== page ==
On a recent five-star November afternoon, I decided to visit Trinity Church Cemetery in northern Harlem. Starting at the plateau on Amsterdam Avenue and 154th Street, I followed the winding paths down through a kaleidoscope of autumn leaves and crumbling crypts, which, glowing in the western sun, appeared almost transitory. As one tends to do in cemeteries, I contemplated the end of all things. Lately, I had heard murmurs about “the death” of the internet, and though inclined to dismiss such speculation as a form of insipid nostalgia that often clings to any recollection of the past—and really, what is the internet if not an infinite collection of memories?—I [...]
"Several photogenic felines from the five boroughs are featured in the traveling 2013 Internet Cat Video Festival, landing in Brooklyn Friday."
Few musical ensembles are so thoroughly synonymous with New York City’s underground scene as the Hungry March Band. Over the past fifteen years they have established themselves as the band that will play anywhere and everywhere, at any time and under all circumstances. Dedicated to “in your face” encounters with mostly unsuspecting audiences, they are a “public” marching band and frequently take to the streets with their instruments, whether they have been invited to do so or not. Once dubbed “Best Anarchist Parade Group” by the Village Voice, HMB gave performances on the streets, sidewalks, and subways of the city that are legendary. The band is large, loud, and [...]
You should run, not walk or train, to Carroll Gardens this week, where one of their restaurants is doing a collaboration with "ramen-burger creator Keizo Shimamoto, who's adding some R&D variety into the fold: Co-owner Justin DeSpirito tells Grub Street that Shimamoto will test-drive a new type of ramen burger every Saturday at Smorgasburg, then bring the fried-noodle-bun novelties to Smith Street for the remainder of each week." While you're there, waiting for your trendy noodle burger, you should take some time and really get to know the neighborhood, perhaps even find a place and settle [...]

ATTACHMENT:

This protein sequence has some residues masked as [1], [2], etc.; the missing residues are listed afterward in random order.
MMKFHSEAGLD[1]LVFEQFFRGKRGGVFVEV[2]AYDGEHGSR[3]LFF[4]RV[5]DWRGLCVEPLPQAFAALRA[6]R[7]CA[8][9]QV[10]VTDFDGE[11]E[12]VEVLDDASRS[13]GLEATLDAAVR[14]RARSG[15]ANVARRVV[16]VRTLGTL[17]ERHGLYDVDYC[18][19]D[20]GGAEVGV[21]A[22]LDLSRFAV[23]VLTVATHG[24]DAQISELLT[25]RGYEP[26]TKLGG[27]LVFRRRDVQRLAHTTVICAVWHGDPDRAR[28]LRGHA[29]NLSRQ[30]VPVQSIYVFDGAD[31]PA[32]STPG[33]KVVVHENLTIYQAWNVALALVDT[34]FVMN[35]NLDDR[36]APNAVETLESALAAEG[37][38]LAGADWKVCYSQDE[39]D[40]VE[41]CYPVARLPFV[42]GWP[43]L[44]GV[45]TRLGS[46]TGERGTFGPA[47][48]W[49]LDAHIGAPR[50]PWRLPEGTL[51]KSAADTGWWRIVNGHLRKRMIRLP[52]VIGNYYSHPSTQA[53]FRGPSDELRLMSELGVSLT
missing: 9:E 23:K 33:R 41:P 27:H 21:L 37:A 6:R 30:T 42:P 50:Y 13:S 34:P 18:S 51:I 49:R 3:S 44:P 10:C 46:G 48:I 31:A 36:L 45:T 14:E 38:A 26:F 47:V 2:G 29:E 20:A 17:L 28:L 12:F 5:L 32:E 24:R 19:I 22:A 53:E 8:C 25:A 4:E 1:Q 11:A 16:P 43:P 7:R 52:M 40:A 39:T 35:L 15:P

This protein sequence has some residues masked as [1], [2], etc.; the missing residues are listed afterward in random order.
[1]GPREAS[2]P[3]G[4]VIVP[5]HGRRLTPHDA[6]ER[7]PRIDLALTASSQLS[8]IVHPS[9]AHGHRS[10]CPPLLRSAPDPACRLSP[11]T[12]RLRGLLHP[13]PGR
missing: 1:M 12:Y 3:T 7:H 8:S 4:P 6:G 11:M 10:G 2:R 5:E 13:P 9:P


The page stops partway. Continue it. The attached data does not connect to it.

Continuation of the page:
You know what? Someday you're going to get old and talk about the stuff in your house with the same intensity you used to talk about art too. It's just part of life. Deal with it.
There are two positions open on the board of the lovely Park Slope Food Coop, that magical place in Brooklyn where neighbor turns against neighbor regarding issues such as boycotting Israeli food and, oh, anything else. But! There are four candidates for the board! Which one will not make the cut!? Here are some excerpts from their statements, which were, the Coop's Linewaiter's Gazette notes, printed "unedited." [PDF here.] Let's meet them!
• "My personal life reflects my dedication to the values of the Coop. As an avid bicyclist, commuting 30 miles a day year round, to and from my office in Queens, and as someone who [...]
The first reports early last week told the story of a disgruntled young man who had been kicked out of a band called the Yellow Dogs, a band of Iranian expatriates. The man, traumatized by his exile and enraged at his friends, the story went, killed his former bandmates before killing himself.
"Iranian 'murdered bandmates' after group ousted him," read the New York Post headline. "Rafie betrayed his bandmates, stealing money and equipment last year," that story went. "Rafie was kicked out of the group, but on Monday returned with a vengeance." A source told the Post that Rafie shouted, "something like, 'Why did you bring me over here [...]
"The band is planning to introduce New Yorkers to their new double-album… with a pair of scantily publicized concerts, played under a false name, in a former sheet-metal and plastics factory in an industrial pocket of Brooklyn with enough room for just 3,000 people."
Those of you who believe that the best view of Brooklyn is from anywhere else will appreciate this video and its preview of 'All Day,' a digital art thing that "lets viewers virtually fly over Brooklyn thanks to photographs that were shot from rooftops around the borough. The work will play on the giant outdoor oculus at the Barclays Center," which I guess is where those of you who are okay with the view of Brooklyn from within that borough can go to see it, starting today.
"Williamsburg died long ago. I put the exact date before Zebulon closed, before Savalas closed, before the unbelievably shitty Brooklyn Bowl opened, way back when the life-changingly awesome Jelly Pool Parties ended. Dunkin changes nothing."